Getting the Android SDK working under Arch Linux

14 June 2018 on guides. 2 minutes

I for the past few months have been using the program Ionic to make an application. Disregarding the fact that I’m using typescript (think javascript but somehow more annoying to use), today I had to build my application into an APK. As I’m using Manjaro, I was trying to set up the Android SDK packages in the AUR, before quickly running into some issues. So here’s a quick guide on how to get the Android SDK working under Arch based distros (Arch based since Manjaro is basically Arch without the pathological need to -Syu daily. No you do that weekly instead.)

Step 0: Get an AUR helper

Okay so before I continue any further, you can do this entire installation without using a helper. In fact, if you’re not familiar with how Arch Linux packaging works, it might even be preferable to not use one, as learning what the various helpers do is a rather essential part of using the AUR. Here is a great place to get you started. That said, a helper is recommended. Of all the various helpers out there, at the moment I recommend pacaur, although it’s been deprecated for over 6 months now, it’s the helper that provides pacman style syntax and functionally acts as a drop-in replacement for pacman (you can replace any guide that tells you to do “sudo pacman” somewhere with simply “pacaur”.

The main reason you want to know what a helper does is in case one of the packages (or it’s dependencies) break in the AUR. By far the most common cause for package breakage is usually not updating checksums, and knowing how to fix that and manually install the update is an incredible help.

Step 1: Install the appropriate packages

Very simple. Just use your favorite helper to install the following packages (or use makepkg, whatever floats your boat really). This is pretty straightforward.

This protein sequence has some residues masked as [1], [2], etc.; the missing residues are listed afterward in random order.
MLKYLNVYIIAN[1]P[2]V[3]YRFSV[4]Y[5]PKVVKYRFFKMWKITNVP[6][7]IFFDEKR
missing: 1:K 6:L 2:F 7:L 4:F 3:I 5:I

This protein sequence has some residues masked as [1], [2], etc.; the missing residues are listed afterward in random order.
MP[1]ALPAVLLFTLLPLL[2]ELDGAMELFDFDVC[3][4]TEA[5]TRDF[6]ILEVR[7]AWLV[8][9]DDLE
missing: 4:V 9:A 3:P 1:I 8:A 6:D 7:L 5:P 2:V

The packages you need are:

android-sdk android-sdk-build-tools android-sdk-platform-tools android-platform

Optionally, if like me you are using Ionic, you’ll also want to install gradle, but this is not an AUR package.

Step 2: Set the environment variables

Add the following line to your bashrc/zshrc/etc:

export ANDROID_HOME=/opt/android-sdk

Step 3: Accept the licenses

This for me was the most annoying step, as this is not documented on the Arch Wiki, but on StackOverflow but you’ll need to do the following things.:

chmod -R 777 /opt/android-sdk

./sdkmanager –licenses

(type yes a couple times)

Afterwards it should work. As to why you set android-sdk to 777, it’s because when I used ionic, gradle still had to download the Android SDK itself, and it lacked permissions to do that. There’s probably a better solution, but this worked for me.

Hope it’s useful to someone out there.


Boss Design in Dark Souls

Dark Souls is one of the most entertaining games I’ve played in the past few months. While I haven’t beaten the game yet, I’ve been meaning to look for an excuse to talk about it for a bit, and I want to draw attention to one of it’s biggest strengths: it’s boss design.


Fuck Team Xecuter

NOTICE: The following piece is even more editorialized than my normal posts are. If you think me a cunt or anything for what I’m about to rant about, then please fuck off. I don’t need your readership. Same goes for trying to do any cheap gotcha’s. Something I semi-often talk about here is homebrew. For the slightly unaware, although I don’t have the desire to go super deeply into it, homebrew is the idea of running custom code on devices that are often locked down by their manufacturers. Of course, it should go with the addendum that this specifically refers to gaming consoles, as hacking phones have their own names (Unlocking bootloader for Android, jailbreaking for the iDevice) and PCs usually aren’t locked down in any significant manner that can’t be solved with a good old partition wipe and a Linux install.